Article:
Indianapolis makes off-season deal to help defense
Colts get third-year defensive lineman from Packers
By Tom James/Tribune-Star correspondent/Indianapolis
July 9, 2004
In an effort to help bolster their defensive line depth, the Indianapolis Colts traded for former Green Bay Packers defensive end Jamal Reynolds on Thursday.
Indianapolis swapped a future undisclosed draft choice to Green Bay for the 6-foot-3, 260-pound lineman.
Reynolds, the Packers' first-round draft choice in 2001 (10th pick overall), played 18 games in three years, recording 17 tackles (11 solo), three sacks, two forced fumbles and two fumble recoveries.
Green Bay's decision to trade Reynolds, 25, does not come as a big surprise. Healthy for the first time in 2003, he was inactive for 11 games a year ago and had just four tackles in five games last season.
He was due a $217,260 roster bonus later this month, but the Packers saved $667,250, his roster bonus and base salary combined, on this year's cap by making the move now.
The former Florida State defensive end, who won the 2000 Lombardi Award as the nation's best collegiate defensive lineman, battled a left knee injury during most of his first two NFL seasons.
Reynolds hyperextended his knee in training camp in 2001 and team medical personnel discovered during arthroscopic surgery that he'd worn away the cartilage in his knee.
Orthopedic surgeons created small holes in the bone, which induces bone marrow and blood to clot in the joint and replace the cartilage as a buffer between the bones.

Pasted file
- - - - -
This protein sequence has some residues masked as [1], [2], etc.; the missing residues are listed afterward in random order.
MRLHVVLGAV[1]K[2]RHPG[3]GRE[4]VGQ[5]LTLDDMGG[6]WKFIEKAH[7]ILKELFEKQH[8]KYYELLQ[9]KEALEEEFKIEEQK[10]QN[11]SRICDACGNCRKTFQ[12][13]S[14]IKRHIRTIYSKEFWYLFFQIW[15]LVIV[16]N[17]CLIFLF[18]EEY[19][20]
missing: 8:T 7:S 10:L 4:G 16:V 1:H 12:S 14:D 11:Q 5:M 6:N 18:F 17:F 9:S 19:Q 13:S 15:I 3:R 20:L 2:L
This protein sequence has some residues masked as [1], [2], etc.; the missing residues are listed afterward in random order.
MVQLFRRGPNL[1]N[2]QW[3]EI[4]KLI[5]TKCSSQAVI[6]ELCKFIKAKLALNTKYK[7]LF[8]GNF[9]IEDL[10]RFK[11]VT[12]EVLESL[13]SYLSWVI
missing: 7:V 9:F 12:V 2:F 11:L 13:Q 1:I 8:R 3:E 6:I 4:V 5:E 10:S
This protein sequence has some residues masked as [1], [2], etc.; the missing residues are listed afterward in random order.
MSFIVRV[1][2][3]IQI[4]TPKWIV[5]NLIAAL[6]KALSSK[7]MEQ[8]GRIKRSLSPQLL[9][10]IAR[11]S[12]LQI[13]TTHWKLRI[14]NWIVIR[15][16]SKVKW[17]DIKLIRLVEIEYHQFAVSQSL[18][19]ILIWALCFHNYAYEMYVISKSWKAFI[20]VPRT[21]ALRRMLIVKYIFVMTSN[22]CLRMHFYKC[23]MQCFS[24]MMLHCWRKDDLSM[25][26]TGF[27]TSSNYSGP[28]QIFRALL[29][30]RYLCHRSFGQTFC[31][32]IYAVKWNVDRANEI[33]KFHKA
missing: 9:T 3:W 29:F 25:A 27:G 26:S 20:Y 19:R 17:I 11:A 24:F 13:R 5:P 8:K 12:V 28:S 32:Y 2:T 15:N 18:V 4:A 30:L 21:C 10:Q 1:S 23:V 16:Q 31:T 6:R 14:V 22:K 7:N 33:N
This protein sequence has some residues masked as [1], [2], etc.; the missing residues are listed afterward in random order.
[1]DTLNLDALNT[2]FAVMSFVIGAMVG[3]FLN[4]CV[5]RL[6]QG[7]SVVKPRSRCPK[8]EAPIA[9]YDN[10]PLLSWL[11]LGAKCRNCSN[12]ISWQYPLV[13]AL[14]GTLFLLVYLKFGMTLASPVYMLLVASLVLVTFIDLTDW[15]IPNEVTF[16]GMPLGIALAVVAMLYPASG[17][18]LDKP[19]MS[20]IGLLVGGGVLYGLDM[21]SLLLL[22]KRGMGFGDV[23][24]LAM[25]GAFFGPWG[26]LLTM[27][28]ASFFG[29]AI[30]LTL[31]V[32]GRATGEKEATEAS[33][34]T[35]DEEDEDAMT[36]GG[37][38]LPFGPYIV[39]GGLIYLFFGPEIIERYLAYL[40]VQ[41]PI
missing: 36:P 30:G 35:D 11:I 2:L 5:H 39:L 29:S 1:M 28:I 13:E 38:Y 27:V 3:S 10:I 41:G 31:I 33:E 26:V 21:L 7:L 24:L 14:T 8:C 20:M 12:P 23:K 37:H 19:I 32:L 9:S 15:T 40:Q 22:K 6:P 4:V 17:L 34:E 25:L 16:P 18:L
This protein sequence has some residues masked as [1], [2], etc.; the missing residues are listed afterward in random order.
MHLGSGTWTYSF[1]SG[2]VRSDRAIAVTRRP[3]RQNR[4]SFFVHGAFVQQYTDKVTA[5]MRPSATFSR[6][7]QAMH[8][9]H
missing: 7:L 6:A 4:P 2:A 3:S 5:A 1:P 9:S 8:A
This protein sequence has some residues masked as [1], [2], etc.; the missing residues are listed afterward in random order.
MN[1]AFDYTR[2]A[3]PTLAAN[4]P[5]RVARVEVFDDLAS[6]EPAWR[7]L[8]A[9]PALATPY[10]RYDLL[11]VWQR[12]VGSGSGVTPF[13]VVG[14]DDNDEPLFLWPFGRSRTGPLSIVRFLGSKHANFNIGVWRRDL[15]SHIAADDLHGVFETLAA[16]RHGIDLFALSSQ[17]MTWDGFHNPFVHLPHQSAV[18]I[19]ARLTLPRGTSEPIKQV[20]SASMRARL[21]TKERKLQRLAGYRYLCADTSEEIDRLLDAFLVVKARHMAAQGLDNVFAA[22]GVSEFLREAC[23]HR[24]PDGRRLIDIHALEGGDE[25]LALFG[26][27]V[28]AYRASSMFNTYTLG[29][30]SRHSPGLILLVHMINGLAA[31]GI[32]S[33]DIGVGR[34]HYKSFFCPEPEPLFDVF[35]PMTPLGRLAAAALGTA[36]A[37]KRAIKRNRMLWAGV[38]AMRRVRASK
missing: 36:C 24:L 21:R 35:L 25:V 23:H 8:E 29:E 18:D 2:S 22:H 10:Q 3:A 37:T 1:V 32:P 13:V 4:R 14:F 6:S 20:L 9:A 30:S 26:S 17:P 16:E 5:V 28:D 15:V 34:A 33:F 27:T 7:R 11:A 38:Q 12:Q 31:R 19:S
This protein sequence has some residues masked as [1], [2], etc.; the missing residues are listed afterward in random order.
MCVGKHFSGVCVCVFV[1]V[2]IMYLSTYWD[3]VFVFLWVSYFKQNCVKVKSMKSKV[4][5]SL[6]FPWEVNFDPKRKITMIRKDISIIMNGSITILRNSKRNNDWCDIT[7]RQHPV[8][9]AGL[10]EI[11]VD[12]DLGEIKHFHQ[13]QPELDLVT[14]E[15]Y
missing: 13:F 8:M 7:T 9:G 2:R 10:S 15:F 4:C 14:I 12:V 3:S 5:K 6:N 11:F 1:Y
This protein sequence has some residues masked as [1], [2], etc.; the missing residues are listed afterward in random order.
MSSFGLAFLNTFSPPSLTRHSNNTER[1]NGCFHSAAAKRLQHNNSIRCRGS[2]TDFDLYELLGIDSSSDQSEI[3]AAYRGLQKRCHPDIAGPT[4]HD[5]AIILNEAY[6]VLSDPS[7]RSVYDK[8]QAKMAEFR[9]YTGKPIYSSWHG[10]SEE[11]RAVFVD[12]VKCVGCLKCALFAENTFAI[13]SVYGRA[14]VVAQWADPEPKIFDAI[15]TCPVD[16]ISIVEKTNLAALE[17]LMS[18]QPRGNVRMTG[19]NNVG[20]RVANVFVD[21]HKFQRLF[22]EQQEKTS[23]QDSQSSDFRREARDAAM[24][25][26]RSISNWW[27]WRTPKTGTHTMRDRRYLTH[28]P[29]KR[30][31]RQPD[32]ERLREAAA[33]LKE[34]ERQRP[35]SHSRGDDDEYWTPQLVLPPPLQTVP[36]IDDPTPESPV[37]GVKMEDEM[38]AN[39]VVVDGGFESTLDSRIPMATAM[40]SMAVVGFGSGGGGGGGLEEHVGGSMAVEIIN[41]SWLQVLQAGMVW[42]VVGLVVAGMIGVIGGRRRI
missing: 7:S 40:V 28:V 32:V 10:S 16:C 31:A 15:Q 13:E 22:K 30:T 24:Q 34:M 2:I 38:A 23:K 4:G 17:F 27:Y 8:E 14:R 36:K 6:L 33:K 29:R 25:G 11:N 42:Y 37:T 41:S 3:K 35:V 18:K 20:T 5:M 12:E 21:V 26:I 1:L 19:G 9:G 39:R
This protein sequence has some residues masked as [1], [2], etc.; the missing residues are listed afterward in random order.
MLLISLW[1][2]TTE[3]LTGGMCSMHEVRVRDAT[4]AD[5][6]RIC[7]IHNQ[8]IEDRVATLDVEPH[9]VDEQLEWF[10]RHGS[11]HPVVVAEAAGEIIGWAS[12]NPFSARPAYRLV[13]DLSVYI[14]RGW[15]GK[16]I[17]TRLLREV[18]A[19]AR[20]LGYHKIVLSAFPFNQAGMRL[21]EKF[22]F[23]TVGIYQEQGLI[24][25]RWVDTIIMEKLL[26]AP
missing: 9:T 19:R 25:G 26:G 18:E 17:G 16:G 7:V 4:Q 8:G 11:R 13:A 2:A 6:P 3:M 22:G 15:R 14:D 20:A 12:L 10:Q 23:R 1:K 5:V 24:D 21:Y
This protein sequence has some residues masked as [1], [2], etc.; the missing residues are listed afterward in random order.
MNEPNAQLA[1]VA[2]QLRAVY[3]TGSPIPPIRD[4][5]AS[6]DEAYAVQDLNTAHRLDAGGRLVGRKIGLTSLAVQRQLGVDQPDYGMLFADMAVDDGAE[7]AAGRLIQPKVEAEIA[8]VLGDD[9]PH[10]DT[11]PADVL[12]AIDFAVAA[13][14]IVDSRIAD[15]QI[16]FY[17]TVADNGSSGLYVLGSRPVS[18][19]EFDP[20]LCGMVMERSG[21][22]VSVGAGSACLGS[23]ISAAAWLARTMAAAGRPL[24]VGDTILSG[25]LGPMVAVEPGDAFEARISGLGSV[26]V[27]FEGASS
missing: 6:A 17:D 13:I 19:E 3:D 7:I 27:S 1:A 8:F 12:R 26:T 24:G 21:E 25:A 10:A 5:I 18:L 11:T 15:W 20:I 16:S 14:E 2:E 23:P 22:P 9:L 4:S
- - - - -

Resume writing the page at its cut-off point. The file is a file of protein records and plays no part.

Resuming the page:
The injury, however, does not fully explain his lack of any extended playing time last season.
"I don't know what happened," Ron Wolf, the Packers' former president and general manager, told PackerNews.com in a recent interview. "You have to take the injury into account. It happened, and the guy's never been the same player. Or, we could have missed on him. It could have just been what it's going to turn out to be a bad pick."
When the Packers drafted the former Seminoles' standout in 2001, he had an impressive collegiate resume that included 12 sacks as a senior. Reynolds weighed in at 267 pounds at the NFL combine, and he later ran the 40-yard dash in less than 4.7 seconds.
"The explosion off the corner, they couldn't block him [in college]. Went right by them. It didn't matter where, he was going to do that during the course of the game and make a play," Wolf said.
According to Packers' officials, Reynolds has good straight-line speed but has appeared to lack lateral quickness or the natural leg strength and balance to stay strong while changing directions. He looked good but not spectacular during the team's non-contact mini-camps in April and May.
"It [was] probably the best he's looked since he's been here from a movement standpoint," said Reggie McKenzie, Green Bay's director of pro personnel. "But he's struggled -- in the power and strength aspects."
Indianapolis Colts officials, however, hope that Reynolds -- who is somewhat similar in size and playing style to defensive end Dwight Freeney -- will mesh better in Tony Dungy's cover two defensive alignment.
Neither Dungy or team president Bill Polian were available for comment on the deal Thursday. But the Colts' coach has stated in the past that some players fit better into his defensive system than in other systems currently employed around the league.
"There are people who can play for me in what we do here that maybe don't fit in someplace else," Dungy said. "We heard that when we drafted Dwight [Freeney] as high as we did. But we've had pretty good success at plugging people in and letting them play once they become acclimated to what we're doing here."